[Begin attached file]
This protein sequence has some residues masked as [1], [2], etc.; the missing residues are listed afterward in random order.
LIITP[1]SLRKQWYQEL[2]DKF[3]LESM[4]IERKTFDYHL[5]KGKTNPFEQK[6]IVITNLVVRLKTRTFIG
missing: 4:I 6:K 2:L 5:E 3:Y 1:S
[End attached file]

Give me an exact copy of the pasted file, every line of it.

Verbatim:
This protein sequence has some residues masked as [1], [2], etc.; the missing residues are listed afterward in random order.
LIITP[1]SLRKQWYQEL[2]DKF[3]LESM[4]IERKTFDYHL[5]KGKTNPFEQK[6]IVITNLVVRLKTRTFIG
missing: 4:I 6:K 2:L 5:E 3:Y 1:S